SunBriteTV Model 4660HD Outdoor LCD HDTV Page 2
The deck/planter pole for the 4660HD is a 3-inch-by-3-inch, 62-inch-tall column of zinc-plated steel welded to a 12-inch square baseplate. It’s designed to be anchored to a block of cement (that can be hidden in the ground or “planted”) or bolted directly to the floor of a deck. The articulating wall mount attaches directly to the deck/planter pole and allows the TV to be tilted 15 degrees, panned left or right approximately 170 degrees, and it can extend out about 17 inches.
I decided to install the 4660HD/ pole/mount combination at the south end of the deck on the back of my house for a couple of reasons. First of all, the articulating wall mount would allow the TV to be panned so it could be seen from anywhere on the deck as well as from the swimming pool next to the deck. Just as important, though, was the fact that in this position, the TV would almost always have the sun to the side or back of the set. The SunBriteTV folks had advised me to avoid, if possible, mounting the TV where the screen would be facing the sun for long periods of time. Too much direct exposure to the sun’s IR/UV rays can cause “isotropic blackout,” a condition during which some of the LCD panel’s cells overheat and temporarily shut down (go black) until the cells’ temperature cools. No permanent damage is done, but it’s no fun to have a black splotch on the screen while you’re trying to watch a game. Needless to say, direct sunlight will also have a tendency to fight with the image and wash it out.
From a hardware standpoint (other than the remote control), there’s nothing about the 4660HD that feels flimsy or cheap—although I will admit to more than a slight amount of trepidation when it came to hanging a 65-pound TV on a mounting arm extending 17 inches out from a pole with only a 12-inch square for a base and eight ¼-inch bolts to hold it in place. It turns out, though, that once all the hardware was in place, the contraption was extremely strong and stable—and the articulating mount moved very smoothly. For simple systems, connecting cables can be run along built-in channels under the mount’s extension arms and then down through the middle of the deck/planter pole. All in all, the hardware installation was exceptionally easy and much quicker to finish than expected.
Is That Cloud 6500K?
While it’s a legitimate thing to do, I felt more than a little funny sitting in a wicker deck chair looking at test patterns trying to critique the 4660HD’s picture and sound. It’s just not that kind of animal. I mean, do you do the testing on a sunny or a cloudy day, or at night? Should I position the set so the barn or the garage is in the background? Suffice it to say that if you’re looking for a reference-quality display to put on your patio and watch the entire collection of Criterion Blu-ray movies stashed in your Kaleidescape server frame by frame, you’re going to have to keep looking (and looking…), because the 4660HD ain’t it. By $3,000, inside-the-house TV standards, the amount of bright-white and shadow detail is poor. The screen illumination is slightly uneven. Up close, there are some noticeable motion artifacts.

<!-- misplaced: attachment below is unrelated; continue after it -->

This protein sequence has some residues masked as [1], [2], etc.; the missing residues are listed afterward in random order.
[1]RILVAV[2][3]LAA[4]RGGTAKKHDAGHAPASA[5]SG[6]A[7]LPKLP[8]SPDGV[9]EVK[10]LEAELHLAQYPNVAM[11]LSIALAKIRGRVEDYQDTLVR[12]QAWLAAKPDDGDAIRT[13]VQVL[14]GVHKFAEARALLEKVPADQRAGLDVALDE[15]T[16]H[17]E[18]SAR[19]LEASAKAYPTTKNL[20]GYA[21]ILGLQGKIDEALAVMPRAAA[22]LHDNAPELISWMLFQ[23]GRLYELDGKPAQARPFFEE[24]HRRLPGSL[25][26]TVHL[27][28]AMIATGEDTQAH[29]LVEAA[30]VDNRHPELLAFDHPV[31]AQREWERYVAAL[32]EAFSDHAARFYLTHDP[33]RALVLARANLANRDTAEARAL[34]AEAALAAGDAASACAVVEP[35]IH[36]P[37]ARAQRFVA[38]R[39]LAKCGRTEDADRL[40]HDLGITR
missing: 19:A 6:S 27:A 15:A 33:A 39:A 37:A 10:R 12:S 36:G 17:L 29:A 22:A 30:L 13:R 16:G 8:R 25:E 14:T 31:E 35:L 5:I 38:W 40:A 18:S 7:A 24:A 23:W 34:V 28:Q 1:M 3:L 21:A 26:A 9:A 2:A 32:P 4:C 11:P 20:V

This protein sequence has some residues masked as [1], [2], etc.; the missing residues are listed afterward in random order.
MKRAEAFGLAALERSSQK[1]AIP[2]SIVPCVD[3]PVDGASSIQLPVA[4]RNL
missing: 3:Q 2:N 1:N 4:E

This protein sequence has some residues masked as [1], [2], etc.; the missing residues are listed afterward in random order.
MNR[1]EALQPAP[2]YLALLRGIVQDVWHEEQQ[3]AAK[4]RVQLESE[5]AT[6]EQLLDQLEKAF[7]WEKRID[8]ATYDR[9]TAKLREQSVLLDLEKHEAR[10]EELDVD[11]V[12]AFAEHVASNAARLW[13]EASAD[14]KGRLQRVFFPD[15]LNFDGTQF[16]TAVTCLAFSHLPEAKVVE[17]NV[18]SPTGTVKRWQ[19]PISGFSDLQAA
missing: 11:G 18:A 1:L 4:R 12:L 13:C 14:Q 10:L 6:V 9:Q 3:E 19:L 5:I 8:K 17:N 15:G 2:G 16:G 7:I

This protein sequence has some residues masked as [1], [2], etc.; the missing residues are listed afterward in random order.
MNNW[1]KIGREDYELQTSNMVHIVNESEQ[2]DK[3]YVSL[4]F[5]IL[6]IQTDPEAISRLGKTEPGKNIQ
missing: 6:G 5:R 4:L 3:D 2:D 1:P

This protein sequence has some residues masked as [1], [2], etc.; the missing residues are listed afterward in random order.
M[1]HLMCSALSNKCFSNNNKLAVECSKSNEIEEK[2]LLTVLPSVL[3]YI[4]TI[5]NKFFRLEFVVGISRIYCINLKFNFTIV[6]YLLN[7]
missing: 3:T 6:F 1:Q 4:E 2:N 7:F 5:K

On the other hand, there are some tests the 4660HD can pass that no one would ever put an indoor TV through. As I’m writing this, for instance, the rain is so heavy that it’s temporarily blocked my satellite TV reception. Looking out my office window through the rain, though, I can see the local OTA broadcast of a hockey game playing on the 4660HD’s screen…along with a Tornado Watch graphic (seriously). I suppose I could haul my 50-inch Samsung plasma TV out on the deck for a side-by-side comparison, but I doubt I’d get very far (literally). Looking good despite what nature throws at it is the sort of thing the SunBriteTV’s 4660HD was designed for—and what it excels at.
Favorite Weather Channel
My wife’s family had a barbecue and liquid bread fest the evening of the NCAA Final Four at my in-laws’ small farm. Since most of the family thought “outdoor” meant “portable” and not “a big-*ss HDTV that can sit out in the friggin’ rain and snow all year long,” they were a bit surprised when I showed up with the 46-inch 4660HD, an antenna, and a really long extension cord. We propped the 4660 HD on a stump (not an approved SunBriteTV installation, by the way), fired up the grill, and the result was the same as had occurred with the inflatable-screen backyard movie night those many years ago. It was so much fun everyone went home thinking, “Damn, I’d like to have one of those in my backyard.” No one left muttering about a 6.68-inch-deep cabinet, blown-out whites, or slightly uneven screen illumination because nobody noticed any of that. Instead, what they noticed was an exceptionally bright, colorful image with sharp graphics that could be seen as easily during the day as it could be during the night—and they discovered that sometimes watching TV outside the house can be more entertaining than watching it cooped up inside.
You can certainly find a 46-inch LCD TV for much less than the $2,795 cost of the 4660HD (plus accoutrements). But I challenge you to find another 46-inch HDTV that can provide the same kind of untethered entertainment experience the 4660HD can give you. While it’s definitely not a replacement for a good home theater, it’s a fantastic add-on to your home entertainment ecosystem, regardless of the environment you live in. Sun- BriteTV’s Model 4660HD is an amazingly impressive TV for what it is capable of doing. That makes it reference quality in my book.